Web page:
Cash advances could give contractors a much-needed lifeline
Developers and other construction project sponsors are demanding increased oversight over how contractors are passing money down to sub-contractors to reduce the risks of subcontractors going bust, says Boodle Hatfield, the leading private wealth law firm.
The failure of subcontractors because they have not received payment from the contractor regularly halts construction projects with the delays pushing the project into a financial loss for the developer. However, the economic shock of the “lockdown” is increasing the risk of this problem happening as contractors try to build a cash cushion by holding on to money that should be paid to subcontractors.
As these building contractors and subcontractors already run on narrow margins, there are concerns that even small cash flow disruption could have a devastating effect. If contractors were to become insolvent, this could potentially put all the projects they are currently working on in jeopardy.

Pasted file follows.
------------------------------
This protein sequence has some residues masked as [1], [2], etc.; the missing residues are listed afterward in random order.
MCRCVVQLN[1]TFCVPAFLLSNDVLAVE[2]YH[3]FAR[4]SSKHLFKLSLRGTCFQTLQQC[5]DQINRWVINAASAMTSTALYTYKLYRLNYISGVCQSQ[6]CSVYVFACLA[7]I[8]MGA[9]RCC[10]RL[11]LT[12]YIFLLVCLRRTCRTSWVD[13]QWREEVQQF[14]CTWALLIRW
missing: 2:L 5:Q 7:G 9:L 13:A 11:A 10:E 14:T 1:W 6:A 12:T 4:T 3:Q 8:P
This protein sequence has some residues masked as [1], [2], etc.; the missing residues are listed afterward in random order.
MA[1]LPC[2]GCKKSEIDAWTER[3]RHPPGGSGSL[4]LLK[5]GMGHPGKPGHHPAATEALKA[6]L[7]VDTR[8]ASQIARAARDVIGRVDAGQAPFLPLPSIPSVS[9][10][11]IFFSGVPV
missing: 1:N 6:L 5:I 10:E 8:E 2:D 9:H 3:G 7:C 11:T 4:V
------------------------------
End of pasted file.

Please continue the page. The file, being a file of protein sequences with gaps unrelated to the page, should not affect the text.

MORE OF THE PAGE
In order to mitigate risks, developers are trying to identify any potential liquidity issues at an early stage and force contractors to pay subcontractors on time.
Boodle Hatfield says that some developers are considering giving contractors extra money or cash advances to help see them through the current crisis and keep them on site. These developers view this expenditure as something that in the long term will save them money. If projects overrun or collapse because of contractor insolvencies, developers could lose money for failing to delivery their project on time.
John Wevill, Construction Partner in at Boodle Hatfield, says: “The willingness from developers to provide contractors and sub-contractors with financial assistance to ensure work can continue has become increasingly widespread since the lockdown begun.”
Navpreet Atwal, Partner at Boodle Hatfield says: “Many construction projects have already suffered from serious delays because of the lockdown. A further delay, because of the insolvency of one the projects important subcontractors, would chaos havoc with deadlines and the finances of developers.”
“To avoid that, developers are having to be unprecedentedly active to keep money flowing down the supply chain.”